The surfaces of cities are worlds of political discourse and spatial production.
They are objects of legal contention, and social spaces of visibility and display.
I believe cities can deeply reveal themselves through their surfaces, and my current research is dedicated to showing different ways in which this might happen.
Surfaces as legal territories…
Surfaces as thick material formations…
Surfaces as cultural archives…
Surfaces as urban commons…
Surfaces as claims to the right to the city.
I work between these dimensions, through frameworks such as surface semiotics, visual culture and legal geography, to investigate urban surfaces and inscriptions and to establish the foundations for what might become a discipline of surface studies.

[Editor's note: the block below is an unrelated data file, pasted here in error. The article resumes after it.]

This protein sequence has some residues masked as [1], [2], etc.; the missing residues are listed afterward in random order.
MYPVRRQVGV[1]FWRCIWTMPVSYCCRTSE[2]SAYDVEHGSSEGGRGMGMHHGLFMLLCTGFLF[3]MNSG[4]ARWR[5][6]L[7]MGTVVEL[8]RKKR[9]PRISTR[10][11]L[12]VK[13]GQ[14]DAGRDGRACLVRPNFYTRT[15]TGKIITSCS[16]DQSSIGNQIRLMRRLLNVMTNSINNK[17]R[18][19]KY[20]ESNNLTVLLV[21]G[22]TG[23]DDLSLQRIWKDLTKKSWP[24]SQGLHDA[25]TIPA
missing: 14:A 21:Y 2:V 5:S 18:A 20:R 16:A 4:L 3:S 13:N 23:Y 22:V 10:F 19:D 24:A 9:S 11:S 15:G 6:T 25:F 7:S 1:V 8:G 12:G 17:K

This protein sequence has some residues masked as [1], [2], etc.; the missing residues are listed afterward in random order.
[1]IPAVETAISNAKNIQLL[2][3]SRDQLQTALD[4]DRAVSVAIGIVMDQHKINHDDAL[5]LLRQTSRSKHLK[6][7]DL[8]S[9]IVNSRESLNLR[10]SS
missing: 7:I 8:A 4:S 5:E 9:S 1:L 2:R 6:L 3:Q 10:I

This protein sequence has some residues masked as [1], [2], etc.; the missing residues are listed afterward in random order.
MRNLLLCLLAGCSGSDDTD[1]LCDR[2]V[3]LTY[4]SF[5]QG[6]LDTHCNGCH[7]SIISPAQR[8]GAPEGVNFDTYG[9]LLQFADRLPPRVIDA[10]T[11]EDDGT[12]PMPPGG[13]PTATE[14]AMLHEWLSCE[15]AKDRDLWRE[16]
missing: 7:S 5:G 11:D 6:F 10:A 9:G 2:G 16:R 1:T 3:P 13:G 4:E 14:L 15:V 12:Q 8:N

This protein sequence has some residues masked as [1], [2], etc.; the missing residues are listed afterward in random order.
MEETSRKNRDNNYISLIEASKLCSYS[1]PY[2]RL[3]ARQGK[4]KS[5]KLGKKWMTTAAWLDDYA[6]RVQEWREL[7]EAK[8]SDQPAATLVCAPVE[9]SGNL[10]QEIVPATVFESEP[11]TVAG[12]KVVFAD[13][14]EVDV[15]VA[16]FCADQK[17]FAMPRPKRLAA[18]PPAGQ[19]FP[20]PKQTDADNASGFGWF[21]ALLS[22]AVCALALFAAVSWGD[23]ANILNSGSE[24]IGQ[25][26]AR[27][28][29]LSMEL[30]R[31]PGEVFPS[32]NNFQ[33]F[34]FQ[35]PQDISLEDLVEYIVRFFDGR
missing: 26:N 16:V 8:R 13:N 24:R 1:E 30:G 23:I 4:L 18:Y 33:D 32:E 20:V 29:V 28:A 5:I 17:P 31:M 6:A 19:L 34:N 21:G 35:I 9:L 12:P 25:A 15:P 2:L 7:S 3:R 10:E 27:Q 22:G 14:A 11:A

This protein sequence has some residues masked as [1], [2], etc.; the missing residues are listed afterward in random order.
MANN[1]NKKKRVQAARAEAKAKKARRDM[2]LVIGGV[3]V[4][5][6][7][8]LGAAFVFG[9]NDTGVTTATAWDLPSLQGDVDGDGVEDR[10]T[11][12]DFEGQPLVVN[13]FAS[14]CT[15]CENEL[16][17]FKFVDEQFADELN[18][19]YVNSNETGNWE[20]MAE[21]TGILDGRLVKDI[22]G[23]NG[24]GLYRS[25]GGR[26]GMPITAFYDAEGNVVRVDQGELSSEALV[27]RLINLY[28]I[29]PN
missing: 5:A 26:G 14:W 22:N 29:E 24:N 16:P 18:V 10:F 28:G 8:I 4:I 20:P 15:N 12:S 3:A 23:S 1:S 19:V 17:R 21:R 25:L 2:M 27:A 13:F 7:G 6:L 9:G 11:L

I argue for the right to the surface as a form of right to the city, which is something I have been writing about here and here. This is why my website is called “THE RIGHT TO THE SURFACE IS THE RIGHT TO THE CITY”.
I also wrote a manifesto on the right to the surface. You can read it (and suggest edits) here.
Click through the links below to read some of my thoughts on surfaces and inscriptions, which I’ve organised in five categories here (based on the five chapters of my PhD thesis). The links also show images I’ve been working with, and examples of the surface semiotics work I have been developing.
(about semiotics, inscriptions, and research methods…)
(about graffiti, street art and their institutional appropriations…)
(about street art tours, Shoreditch and the creative city…)
(about anti-graffiti legislation, private property and public order…)
(about Leake Street London and the spatial value of graffiti writing…)